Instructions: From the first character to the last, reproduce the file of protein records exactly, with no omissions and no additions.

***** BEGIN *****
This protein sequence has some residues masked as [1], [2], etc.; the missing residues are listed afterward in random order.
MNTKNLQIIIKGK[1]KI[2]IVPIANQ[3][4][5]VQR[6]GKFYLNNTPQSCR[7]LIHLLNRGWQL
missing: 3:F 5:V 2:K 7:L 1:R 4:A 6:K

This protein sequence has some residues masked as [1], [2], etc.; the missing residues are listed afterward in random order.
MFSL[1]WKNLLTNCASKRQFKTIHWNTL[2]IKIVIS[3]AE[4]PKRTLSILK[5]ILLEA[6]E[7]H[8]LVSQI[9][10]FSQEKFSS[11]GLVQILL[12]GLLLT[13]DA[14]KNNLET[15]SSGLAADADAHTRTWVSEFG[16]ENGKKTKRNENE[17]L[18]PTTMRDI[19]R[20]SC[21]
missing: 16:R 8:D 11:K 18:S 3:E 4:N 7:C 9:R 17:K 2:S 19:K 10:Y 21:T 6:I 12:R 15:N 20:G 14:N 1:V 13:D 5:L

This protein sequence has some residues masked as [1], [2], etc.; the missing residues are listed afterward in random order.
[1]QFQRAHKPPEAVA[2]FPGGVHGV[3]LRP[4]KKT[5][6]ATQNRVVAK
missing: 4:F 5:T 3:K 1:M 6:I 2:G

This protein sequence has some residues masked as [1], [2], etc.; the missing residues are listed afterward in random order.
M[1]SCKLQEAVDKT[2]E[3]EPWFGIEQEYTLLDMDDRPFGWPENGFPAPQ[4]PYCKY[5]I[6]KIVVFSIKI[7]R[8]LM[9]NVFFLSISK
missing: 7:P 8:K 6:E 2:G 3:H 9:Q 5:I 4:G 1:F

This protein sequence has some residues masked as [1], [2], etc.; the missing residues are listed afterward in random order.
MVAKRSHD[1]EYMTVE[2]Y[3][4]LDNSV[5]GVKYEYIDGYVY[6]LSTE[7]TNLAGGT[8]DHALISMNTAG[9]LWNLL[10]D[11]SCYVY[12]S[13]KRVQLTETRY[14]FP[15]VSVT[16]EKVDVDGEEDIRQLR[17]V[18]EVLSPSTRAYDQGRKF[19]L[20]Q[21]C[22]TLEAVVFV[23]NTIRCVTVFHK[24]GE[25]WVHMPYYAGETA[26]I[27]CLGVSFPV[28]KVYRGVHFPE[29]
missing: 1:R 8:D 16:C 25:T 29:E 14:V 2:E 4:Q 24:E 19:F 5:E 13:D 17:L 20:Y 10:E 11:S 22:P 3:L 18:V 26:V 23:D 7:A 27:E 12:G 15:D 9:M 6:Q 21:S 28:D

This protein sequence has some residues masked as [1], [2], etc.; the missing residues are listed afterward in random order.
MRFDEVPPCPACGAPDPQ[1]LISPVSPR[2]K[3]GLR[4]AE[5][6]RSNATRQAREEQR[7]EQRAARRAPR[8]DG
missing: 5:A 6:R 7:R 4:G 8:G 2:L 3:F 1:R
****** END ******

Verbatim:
This protein sequence has some residues masked as [1], [2], etc.; the missing residues are listed afterward in random order.
MNTKNLQIIIKGK[1]KI[2]IVPIANQ[3][4][5]VQR[6]GKFYLNNTPQSCR[7]LIHLLNRGWQL
missing: 3:F 5:V 2:K 7:L 1:R 4:A 6:K

This protein sequence has some residues masked as [1], [2], etc.; the missing residues are listed afterward in random order.
MFSL[1]WKNLLTNCASKRQFKTIHWNTL[2]IKIVIS[3]AE[4]PKRTLSILK[5]ILLEA[6]E[7]H[8]LVSQI[9][10]FSQEKFSS[11]GLVQILL[12]GLLLT[13]DA[14]KNNLET[15]SSGLAADADAHTRTWVSEFG[16]ENGKKTKRNENE[17]L[18]PTTMRDI[19]R[20]SC[21]
missing: 16:R 8:D 11:K 18:S 3:E 4:N 7:C 9:R 17:K 2:S 19:K 10:Y 21:T 6:I 12:R 15:N 20:G 14:N 1:V 13:D 5:L

This protein sequence has some residues masked as [1], [2], etc.; the missing residues are listed afterward in random order.
[1]QFQRAHKPPEAVA[2]FPGGVHGV[3]LRP[4]KKT[5][6]ATQNRVVAK
missing: 4:F 5:T 3:K 1:M 6:I 2:G

This protein sequence has some residues masked as [1], [2], etc.; the missing residues are listed afterward in random order.
M[1]SCKLQEAVDKT[2]E[3]EPWFGIEQEYTLLDMDDRPFGWPENGFPAPQ[4]PYCKY[5]I[6]KIVVFSIKI[7]R[8]LM[9]NVFFLSISK
missing: 7:P 8:K 6:E 2:G 3:H 9:Q 5:I 4:G 1:F

This protein sequence has some residues masked as [1], [2], etc.; the missing residues are listed afterward in random order.
MVAKRSHD[1]EYMTVE[2]Y[3][4]LDNSV[5]GVKYEYIDGYVY[6]LSTE[7]TNLAGGT[8]DHALISMNTAG[9]LWNLL[10]D[11]SCYVY[12]S[13]KRVQLTETRY[14]FP[15]VSVT[16]EKVDVDGEEDIRQLR[17]V[18]EVLSPSTRAYDQGRKF[19]L[20]Q[21]C[22]TLEAVVFV[23]NTIRCVTVFHK[24]GE[25]WVHMPYYAGETA[26]I[27]CLGVSFPV[28]KVYRGVHFPE[29]
missing: 1:R 8:D 16:C 25:T 29:E 14:V 2:E 4:Q 24:E 19:F 5:E 13:D 17:L 20:Y 10:E 11:S 22:P 3:L 18:V 26:V 23:D 7:A 27:E 12:G 15:D 9:M 6:Q 21:S 28:D

This protein sequence has some residues masked as [1], [2], etc.; the missing residues are listed afterward in random order.
MRFDEVPPCPACGAPDPQ[1]LISPVSPR[2]K[3]GLR[4]AE[5][6]RSNATRQAREEQR[7]EQRAARRAPR[8]DG
missing: 5:A 6:R 7:R 4:G 8:G 2:L 3:F 1:R